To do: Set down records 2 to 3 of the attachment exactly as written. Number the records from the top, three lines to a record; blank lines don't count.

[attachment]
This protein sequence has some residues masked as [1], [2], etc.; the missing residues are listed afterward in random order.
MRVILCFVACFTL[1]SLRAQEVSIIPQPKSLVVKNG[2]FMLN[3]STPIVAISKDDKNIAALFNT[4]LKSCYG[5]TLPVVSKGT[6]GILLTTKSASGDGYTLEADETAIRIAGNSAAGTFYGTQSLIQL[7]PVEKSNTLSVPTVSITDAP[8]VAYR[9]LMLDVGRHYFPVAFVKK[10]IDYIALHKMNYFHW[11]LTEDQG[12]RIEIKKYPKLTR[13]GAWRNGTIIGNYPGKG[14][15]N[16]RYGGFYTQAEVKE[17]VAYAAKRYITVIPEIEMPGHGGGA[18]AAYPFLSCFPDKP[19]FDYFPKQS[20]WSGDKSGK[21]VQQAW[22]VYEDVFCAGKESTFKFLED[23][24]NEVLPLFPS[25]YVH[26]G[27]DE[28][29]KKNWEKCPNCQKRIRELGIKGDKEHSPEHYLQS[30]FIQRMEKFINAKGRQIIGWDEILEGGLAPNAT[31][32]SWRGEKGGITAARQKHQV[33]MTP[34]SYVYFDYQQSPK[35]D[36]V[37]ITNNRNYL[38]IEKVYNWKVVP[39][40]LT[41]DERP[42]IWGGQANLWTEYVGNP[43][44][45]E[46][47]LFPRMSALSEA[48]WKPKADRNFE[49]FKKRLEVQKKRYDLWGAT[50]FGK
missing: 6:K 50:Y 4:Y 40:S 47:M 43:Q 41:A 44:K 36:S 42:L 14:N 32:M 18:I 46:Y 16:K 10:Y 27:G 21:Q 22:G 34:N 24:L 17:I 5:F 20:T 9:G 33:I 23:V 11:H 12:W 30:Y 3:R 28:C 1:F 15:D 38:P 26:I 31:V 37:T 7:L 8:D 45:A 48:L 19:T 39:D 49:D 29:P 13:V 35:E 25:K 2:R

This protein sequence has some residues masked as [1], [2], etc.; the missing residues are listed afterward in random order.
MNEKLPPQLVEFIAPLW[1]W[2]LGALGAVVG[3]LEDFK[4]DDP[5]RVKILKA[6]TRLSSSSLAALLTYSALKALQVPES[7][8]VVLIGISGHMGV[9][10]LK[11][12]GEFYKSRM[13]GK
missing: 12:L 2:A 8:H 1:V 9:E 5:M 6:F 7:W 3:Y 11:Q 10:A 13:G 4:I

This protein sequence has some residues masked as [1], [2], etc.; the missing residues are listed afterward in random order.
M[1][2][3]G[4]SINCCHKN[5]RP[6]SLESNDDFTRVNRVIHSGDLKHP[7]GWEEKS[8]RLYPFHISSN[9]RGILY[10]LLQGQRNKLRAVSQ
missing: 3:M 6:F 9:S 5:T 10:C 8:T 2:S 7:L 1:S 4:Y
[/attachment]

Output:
This protein sequence has some residues masked as [1], [2], etc.; the missing residues are listed afterward in random order.
MNEKLPPQLVEFIAPLW[1]W[2]LGALGAVVG[3]LEDFK[4]DDP[5]RVKILKA[6]TRLSSSSLAALLTYSALKALQVPES[7][8]VVLIGISGHMGV[9][10]LK[11][12]GEFYKSRM[13]GK
missing: 12:L 2:A 8:H 1:V 9:E 5:M 6:F 7:W 3:Y 11:Q 10:A 13:G 4:I

This protein sequence has some residues masked as [1], [2], etc.; the missing residues are listed afterward in random order.
M[1][2][3]G[4]SINCCHKN[5]RP[6]SLESNDDFTRVNRVIHSGDLKHP[7]GWEEKS[8]RLYPFHISSN[9]RGILY[10]LLQGQRNKLRAVSQ
missing: 3:M 6:F 9:S 5:T 10:C 8:T 2:S 7:L 1:S 4:Y